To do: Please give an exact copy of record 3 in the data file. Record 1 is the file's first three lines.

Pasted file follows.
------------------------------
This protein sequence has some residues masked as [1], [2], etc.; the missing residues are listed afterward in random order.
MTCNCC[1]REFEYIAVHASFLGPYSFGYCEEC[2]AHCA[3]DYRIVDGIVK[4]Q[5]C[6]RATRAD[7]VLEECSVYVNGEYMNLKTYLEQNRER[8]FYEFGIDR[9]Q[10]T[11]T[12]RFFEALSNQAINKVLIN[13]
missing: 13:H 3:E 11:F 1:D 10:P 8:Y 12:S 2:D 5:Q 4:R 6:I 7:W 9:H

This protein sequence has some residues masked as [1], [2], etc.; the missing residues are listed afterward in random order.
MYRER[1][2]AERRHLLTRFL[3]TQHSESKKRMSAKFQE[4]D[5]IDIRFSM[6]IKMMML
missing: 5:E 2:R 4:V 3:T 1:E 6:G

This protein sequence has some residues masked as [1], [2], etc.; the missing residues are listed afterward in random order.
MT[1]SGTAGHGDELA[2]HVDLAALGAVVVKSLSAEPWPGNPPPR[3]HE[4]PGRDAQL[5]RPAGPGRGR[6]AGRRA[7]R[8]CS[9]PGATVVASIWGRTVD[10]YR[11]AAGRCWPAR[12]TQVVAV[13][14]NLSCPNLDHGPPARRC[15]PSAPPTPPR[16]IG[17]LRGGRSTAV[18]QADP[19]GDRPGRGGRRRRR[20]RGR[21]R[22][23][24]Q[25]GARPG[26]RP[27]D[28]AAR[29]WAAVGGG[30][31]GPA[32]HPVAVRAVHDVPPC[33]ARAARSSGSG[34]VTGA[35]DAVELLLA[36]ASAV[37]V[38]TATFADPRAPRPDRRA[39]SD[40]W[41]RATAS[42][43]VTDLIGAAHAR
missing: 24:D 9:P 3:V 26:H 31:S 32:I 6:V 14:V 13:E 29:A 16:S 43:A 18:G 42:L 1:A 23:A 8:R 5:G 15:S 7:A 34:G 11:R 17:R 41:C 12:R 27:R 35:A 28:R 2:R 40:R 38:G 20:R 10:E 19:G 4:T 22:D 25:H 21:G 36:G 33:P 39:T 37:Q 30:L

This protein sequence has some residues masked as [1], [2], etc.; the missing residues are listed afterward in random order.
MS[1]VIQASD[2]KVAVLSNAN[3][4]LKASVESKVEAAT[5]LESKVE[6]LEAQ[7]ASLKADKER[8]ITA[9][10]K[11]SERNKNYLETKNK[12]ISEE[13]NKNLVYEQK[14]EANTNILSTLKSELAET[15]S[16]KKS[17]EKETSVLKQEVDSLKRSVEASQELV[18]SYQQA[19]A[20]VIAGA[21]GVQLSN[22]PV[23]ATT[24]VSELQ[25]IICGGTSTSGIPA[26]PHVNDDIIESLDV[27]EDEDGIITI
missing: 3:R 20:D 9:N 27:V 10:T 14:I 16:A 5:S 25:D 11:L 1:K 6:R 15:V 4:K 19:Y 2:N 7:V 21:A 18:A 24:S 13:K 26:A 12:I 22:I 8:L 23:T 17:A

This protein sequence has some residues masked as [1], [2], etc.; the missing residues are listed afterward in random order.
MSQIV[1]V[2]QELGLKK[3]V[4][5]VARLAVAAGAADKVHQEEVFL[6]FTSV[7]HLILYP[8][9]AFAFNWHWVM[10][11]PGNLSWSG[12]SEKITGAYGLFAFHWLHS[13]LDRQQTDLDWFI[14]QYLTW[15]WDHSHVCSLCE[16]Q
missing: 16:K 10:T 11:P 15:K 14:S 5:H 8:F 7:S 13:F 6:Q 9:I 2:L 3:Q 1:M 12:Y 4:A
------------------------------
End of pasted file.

This protein sequence has some residues masked as [1], [2], etc.; the missing residues are listed afterward in random order.
MT[1]SGTAGHGDELA[2]HVDLAALGAVVVKSLSAEPWPGNPPPR[3]HE[4]PGRDAQL[5]RPAGPGRGR[6]AGRRA[7]R[8]CS[9]PGATVVASIWGRTVD[10]YR[11]AAGRCWPAR[12]TQVVAV[13][14]NLSCPNLDHGPPARRC[15]PSAPPTPPR[16]IG[17]LRGGRSTAV[18]QADP[19]GDRPGRGGRRRRR[20]RGR[21]R[22][23][24]Q[25]GARPG[26]RP[27]D[28]AAR[29]WAAVGGG[30][31]GPA[32]HPVAVRAVHDVPPC[33]ARAARSSGSG[34]VTGA[35]DAVELLLA[36]ASAV[37]V[38]TATFADPRAPRPDRRA[39]SD[40]W[41]RATAS[42][43]VTDLIGAAHAR
missing: 24:D 9:P 3:V 26:H 31:S 32:I 6:V 14:V 13:E 29:A 16:S 43:A 18:G 42:L 1:A 23:A 8:R 5:G 15:S 7:A 34:G 11:R 17:R 41:C 12:R 27:R 35:A 28:R 2:R 40:R 38:G 20:R 10:E 19:G 4:T 22:D 25:H 21:G 36:G 33:P 39:T 37:Q 30:L